Glenlochan -The Beginning

Glenlochan -The Beginning
Glenlochan - The Beginning

Glenlochan Today

Glenlochan Today
Glenlochan Today

Sunday, June 26, 2011

A Series of Unpleasant Discoveries (And Bad News, Too)

Not only are we not making as much progress as either of us would like, but Rob has also made some unpleasant discoveries about the house - discoveries that will actually set us back some.  So, you might say we are regressing, rather than making progress, which is the completely wrong direction.  But, as Rob constantly reminds me (and himself) this project is a marathon, not a sprint.  We need to do it right, from the ground up, so that the house will be around for hundreds of years to come.  (And, a couple of our unpleasant discoveries stem from previous owners not doing the renovation they undertook right, which means we have to "undo" their work.)

Unpleasant Discovery Number 1:  Rotten sill plate in at least one section of the house.

We've always known that there was a slight slope to the floors in one front corner of the house.  By removing the existing siding and the old clapboard under that, Rob found the cause, a sill plate that needs to be replaced.  Here's another shot of the rotting plate:

The remedy involves jacking the house up and replacing all of the rotted and compromised wood, before settling the house back down on new plates.

Unpleasant Discovery Number Two:  A Very Poorly Built Addition

At some point in the house's history (our best guess is in the 50's or 60's) a two-story addition was added to the back of the home.  Unfortunately, we've discovered that the entire addition was actually built very carelessly around an existing two-story porch.  The addition was simply framed in around the porch, and it wasn't tied in at all to the existing structure of the home.  The result is that the addition is not safe or practical to use for our planned further bump-out of the rear of the home.  Here's a shot of the old exterior wall that was covered by drywall:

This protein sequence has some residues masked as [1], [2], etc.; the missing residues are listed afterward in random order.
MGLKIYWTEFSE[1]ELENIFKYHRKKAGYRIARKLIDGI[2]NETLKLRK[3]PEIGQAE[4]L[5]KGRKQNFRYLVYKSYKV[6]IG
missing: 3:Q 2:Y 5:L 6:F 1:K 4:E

And below you can see the side view of the house that shows the addition - look closely at the roof line and you can see where the addition starts (right by the second story screened porch):

The remedy will involve tearing the entire two-story addition off the back of the house and rebuilding it from scratch, with our slightly enlarged footprint in the back.

Unpleasant Discovery Number Three:  Not one, not two, but THREE ceilings.

The third nasty discovery involves attempts to cover up failing plaster ceilings by previous owners - two different times.  As you can see in the picture below, there are three distinct ceilings in this bedroom - the original plaster ceiling with lathes showing, a thin drywalled ceiling over that, and finally a third ceiling with thicker sheetrock nailed onto added cross boards.